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prepared by Rabbi Eliezer Chrysler
Kollel Iyun Hadaf, Jerusalem

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Nedarim 67

***** Perek Na'arah ha'Me'urasah *****


(a) The Arus, our Mishnah, teaches us, as well as the girl's father, must participate in the Hafarah (annulment of the Nedarim) of a Na'arah ha'Me'urasah.
Does this also pertain to Nedarim that she declared before they became betrothed?

(b) Is this Din confined to the Nedarim of a Na'arah?

(c) Why does the Tana of our Mishnah then need to add that if one of them annulled the Nedarim without the other, the Neder is not annulled? Why can we not know learn this from the previous statement?

(d) Why could he not just say 've'Eino Mufar ad she'Yefeiru Sh'neihem'?

(a) We then ask why the Tana needs to conclude 've'Ein Tzarich Lomar she'Kiyem Echad Mehem'.
Why is this not a standard case of 'Zu, ve'Ein Tzarich Lomar Zu'?

(b) We answer that the Tana speaks when the one who upheld the Neder subsequently nullified it. According to the Ramban, the one who made Kiyum and then annulled it, can then make Hafarah together with the other one.
What does the Rambam say?

(c) Since the Tana is informing us of the Chidush currently under discussion, why does he say 've'Ein Tzarich Lomar she'Kiyem Echad Meihem', since the current Chidush has nothing to do with the previous Din?

(a) What will be the Din if a man betroths a woman on condition that she has not made any Nedarim, and then, after he discovers that she has, she goes to a Chacham and has them annulled.
Is the Kidushin valid?

(b) How do we answer the Rashba, who asks why our case should be any different? Why do we reckon with the first Hakamah at all, seeing as the Noder subsequently annulled it?

(a) What does Rabah (or Rava) learn from the Pasuk in Matos ...
  1. ... "ve'Im Hayo Sihyeh le'Ish u'Nedarehah Alehah ... ve'Yom Shemo'a Iyshah Yani Osah"?
  2. ... "ve'Im Beis Iyshah Nadarah ... ve'Im Hafer Yafer Osam Iyshah"?
(b) How do we know that, in the former case, the father needs to participate in the Hafarah, too?

(c) Why should an Arus not be able to annul the Arusah's Nedarim on his own?

(d) We ask how we know that the first of the above Pesukim is referring to an Arusah and not to a woman who is married.
Why can we not answer that it must do, because if it referred to a Nesu'ah, how would we explain the extra 'Vav' in '*ve*'Im Hayo Sihyeh le'Ish'?

(a) How do we finally prove that the first Pasuk ("ve'Im Hayo Sihyeh le'Ish") is indeed speaking about an Arusah and not a Nesu'ah?

(b) We query this however, by suggesting that both Pesukim refer to a Nesu'ah, and that the second Pasuk is needed to teach us that 'Ein ha'Ba'al Meifer be'Kodmin'. What does this mean?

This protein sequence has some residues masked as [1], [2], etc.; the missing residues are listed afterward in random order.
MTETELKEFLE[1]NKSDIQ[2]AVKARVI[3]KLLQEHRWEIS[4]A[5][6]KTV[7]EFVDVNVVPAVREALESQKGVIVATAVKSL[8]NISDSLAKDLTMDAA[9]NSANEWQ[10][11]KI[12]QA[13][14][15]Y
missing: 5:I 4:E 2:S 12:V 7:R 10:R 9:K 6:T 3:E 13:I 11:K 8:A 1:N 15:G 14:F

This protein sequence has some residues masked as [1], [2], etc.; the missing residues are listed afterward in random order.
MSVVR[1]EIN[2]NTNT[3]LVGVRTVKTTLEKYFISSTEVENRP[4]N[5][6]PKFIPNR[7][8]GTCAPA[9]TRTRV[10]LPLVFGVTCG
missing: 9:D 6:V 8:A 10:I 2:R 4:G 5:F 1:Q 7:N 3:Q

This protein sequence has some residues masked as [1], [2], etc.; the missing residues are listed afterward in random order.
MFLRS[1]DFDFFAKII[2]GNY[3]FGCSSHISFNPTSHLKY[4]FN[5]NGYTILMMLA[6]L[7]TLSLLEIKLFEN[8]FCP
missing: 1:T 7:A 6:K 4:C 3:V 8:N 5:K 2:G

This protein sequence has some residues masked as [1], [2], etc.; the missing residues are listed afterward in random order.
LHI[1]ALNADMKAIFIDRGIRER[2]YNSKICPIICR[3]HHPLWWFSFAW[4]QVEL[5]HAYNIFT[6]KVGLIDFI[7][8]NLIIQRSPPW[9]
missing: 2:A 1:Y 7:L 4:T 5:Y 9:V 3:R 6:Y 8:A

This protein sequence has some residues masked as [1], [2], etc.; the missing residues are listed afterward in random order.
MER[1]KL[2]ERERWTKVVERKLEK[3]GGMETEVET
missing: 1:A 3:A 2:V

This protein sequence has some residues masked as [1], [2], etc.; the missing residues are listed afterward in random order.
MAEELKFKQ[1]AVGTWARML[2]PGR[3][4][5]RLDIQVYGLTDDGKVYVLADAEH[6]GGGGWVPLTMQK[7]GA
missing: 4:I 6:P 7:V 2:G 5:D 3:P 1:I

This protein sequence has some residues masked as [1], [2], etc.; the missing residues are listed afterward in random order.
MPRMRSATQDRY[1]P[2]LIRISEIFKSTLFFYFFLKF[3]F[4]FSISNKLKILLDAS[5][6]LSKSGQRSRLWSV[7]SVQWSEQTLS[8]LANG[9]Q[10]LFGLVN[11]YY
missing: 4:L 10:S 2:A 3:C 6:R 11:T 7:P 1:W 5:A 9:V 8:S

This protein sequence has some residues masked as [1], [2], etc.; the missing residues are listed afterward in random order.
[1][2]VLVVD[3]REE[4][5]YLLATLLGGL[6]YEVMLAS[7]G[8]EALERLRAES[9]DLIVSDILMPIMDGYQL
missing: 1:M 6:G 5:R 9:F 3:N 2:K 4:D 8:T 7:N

(c) How do we answer this Kashya? Why must the first Pasuk therefore be speaking about an Arusah?

Answers to questions



(a) Alternatively, 'Havayah' is a Lashon of Eirusin.
What does this prove?

(b) According to the Sugya in Yevamos, the Pasuk in Emor (regarding Tum'as Kohanim) "ve'la'Achoso ha'Besulah Asher Lo *Haysah* le'Ish refers to the Kohen's sister who is not *married*.
Why can we not therefore say that, in our Sugya too, "ve'Im Hayo Sihyeh le'Ish" pertains to a Nesu'ah as well as to an Arusah, and that the husband needs to annul his wife's Nedarim together with her father, whether she is betrothed or married?

(c) We suggest that the father alone should be able to annul the Nedarim of his daughter who is betrothed.
Then how will we explain the Pasuk "ve'Im Hayo Sihyeh le'Ish" (with the connecting 'Vav')? Why does the Torah write "ve'Im be'Yom Shemo'a Iyshah Yani Osah ve'Heifer es Nidrah"?

(d) On what grounds do we refute the suggestion?

(a) So we switch on to the other foot, placing the stress on the Hafarah of the Arus. If, as we now suggest, the Arus can annul the Arusah's Nedarim on his own, how will we explain the 'Vav', giving the father some jurisdiction over his betrothed daughter even after she is divorced?

(b) We reject this suggestion on the grounds that, if so, we would not need the Pasuk "ve'Im Beis Iyshah Nadarah".
Why not?

(c) Perhaps we need it to ...

  1. ... teach us that even if the father upheld the Neder after she is married, the husband can annul the Neder on his own?
  2. ... extrapolate that if he upholds the Neder of his daughter who is *an Arusah*, the Arus can no longer annul the Neder?
(d) And perhaps we need "ve'Im Beis Iyshah Nadarah" to teach us that a husband cannot annul Nedarim that his wife declared before they were married (but not to preclude an Arus from annulling the Nedarim of his Arus on his own)?
Answers to questions

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